Eric Toner, senior scholar and senior scientist at the Johns Hopkins Center for Health Security (3/13).
Overseas Development Institute: Governments must catch up to curb the coronavirus pandemic
Arkebe Oqubay, distinguished fellow at ODI and senior minister and special adviser to the prime minister of Ethiopia (3/17).
U.N. Dispatch: How the Coronavirus Pandemic is Impacting the United Nations
Mark Leon Goldberg, editor of U.N. Dispatch and host of the Global Dispatches Podcast (3/16).
World Bank: World Bank Group Increases COVID-19 Response to $14 Billion To Help Sustain Economies, Protect Jobs (3/17).
World Economic Forum: This is how much the coronavirus will cost the world’s economy, according to the U.N. (3/17).
- MFAN Co-Chairs Address USAID Administrator's Departure, Urge Agency To Continue Reforms
MFAN: MFAN Expresses Thanks — and Desire to Carry On Reforms — Following Mark Green Departure Announcement
Modernizing Foreign Assistance Network (MFAN) Co-Chairs Lester Munson, Larry Nowels, and Tessie San Martin address USAID Administrator Mark Green’s resignation. In a statement delivered on behalf of MFAN, they write, “…Green has led USAID’s Transformation process and spearheaded the development of his signature Journey to Self-Reliance framework. MFAN has worked to shape both the Transformation and formulation of the Journey to Self-Reliance to ensure that these incorporate the coalition’s principles of effective foreign aid. MFAN has been supportive of many positive elements of these reforms and looks forward to working with USAID’s leadership, to ensure successful implementation. The network is also optimistic that the positive reforms ushered in by Mark Green will continue in the years to come…” (3/17).
From the U.S. Government
- COVID-19 Stable For Several Hours To Days In Aerosols, On Surfaces, NIH Study Shows
NIH: New coronavirus stable for hours on surfaces
“The virus that causes coronavirus disease 2019 (COVID-19) is stable for several hours to days in aerosols and on surfaces, according to a new study from National Institutes of Health, CDC, UCLA, and Princeton University scientists in the New England Journal of Medicine. The scientists found that severe acute respiratory syndrome coronavirus 2 (SARS-CoV-2) was detectable in aerosols for up to three hours, up to four hours on copper, up to 24 hours on cardboard, and up to two to three days on plastic and stainless steel. The results provide key information about the stability of SARS-CoV-2, which causes COVID-19 disease, and suggests that people may acquire the virus through the air and after touching contaminated objects…” (3/17).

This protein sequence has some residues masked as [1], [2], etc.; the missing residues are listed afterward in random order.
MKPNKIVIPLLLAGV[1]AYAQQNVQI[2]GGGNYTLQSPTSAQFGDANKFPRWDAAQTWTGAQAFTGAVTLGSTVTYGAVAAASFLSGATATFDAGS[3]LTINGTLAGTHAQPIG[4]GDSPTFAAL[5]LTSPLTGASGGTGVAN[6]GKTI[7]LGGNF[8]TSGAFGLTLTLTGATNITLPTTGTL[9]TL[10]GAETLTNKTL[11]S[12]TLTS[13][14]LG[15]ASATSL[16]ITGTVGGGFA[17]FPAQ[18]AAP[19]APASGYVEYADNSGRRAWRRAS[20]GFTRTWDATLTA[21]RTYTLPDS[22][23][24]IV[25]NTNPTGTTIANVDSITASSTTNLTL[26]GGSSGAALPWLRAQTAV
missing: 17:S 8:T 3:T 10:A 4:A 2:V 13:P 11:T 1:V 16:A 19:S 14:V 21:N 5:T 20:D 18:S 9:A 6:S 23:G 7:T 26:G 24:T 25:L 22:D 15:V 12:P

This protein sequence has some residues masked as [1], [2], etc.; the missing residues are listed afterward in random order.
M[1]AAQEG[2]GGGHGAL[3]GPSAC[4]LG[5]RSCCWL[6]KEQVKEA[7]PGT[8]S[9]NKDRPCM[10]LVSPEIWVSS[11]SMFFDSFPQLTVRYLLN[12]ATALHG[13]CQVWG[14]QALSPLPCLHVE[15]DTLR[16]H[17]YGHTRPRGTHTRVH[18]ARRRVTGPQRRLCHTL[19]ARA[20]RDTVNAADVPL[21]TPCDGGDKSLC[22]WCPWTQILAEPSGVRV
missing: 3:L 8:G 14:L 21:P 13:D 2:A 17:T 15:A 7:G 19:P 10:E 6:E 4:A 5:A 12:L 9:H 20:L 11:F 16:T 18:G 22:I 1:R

- MMWR Article Discusses Investigation Findings Of COVID-19 Cases Among Quarantined Cruise Ship's Crew
CDC’s “Morbidity and Mortality Weekly Report”: Initial Investigation of Transmission of COVID-19 Among Crew Members During Quarantine of a Cruise Ship — Yokohama, Japan, February 2020
Hajime Kamiya, researcher with the Field Epidemiology Training Program at the National Institute of Infectious Diseases in Tokyo, Japan, and colleagues describe findings from the initial phase of an investigation of COVID-19 cases among crew members on the cruise chip quarantined in Yokohama, Japan, in February (3/17).
- CDC Newsletter Provides Collection Of Resources In Advance Of World Water Day
CDC’s “Around the World”: World Water Day
The latest issue of CDC’s “Around the World” newsletter highlights a collection of resources on water-related issues in recognition of the upcoming World Water Day on March 22 (3/17).
- KFF Resources Examine COVID-19 Cases Globally, Donor Funding, Other Aspects Of Outbreak
KFF: COVID-19 Coronavirus Tracker — Updated as of March 17, 2020 (3/17).
KFF: The U.S. Response to Coronavirus: Summary of the Coronavirus Preparedness and Response Supplemental Appropriations Act, 2020 (Oum/Wexler/Kates, 3/11).
KFF: Donor Funding for the Global Novel Coronavirus Response (Moss, 3/10).
Additional KFF COVID-19 resources, including those focused on the response and impact within the U.S., are available here.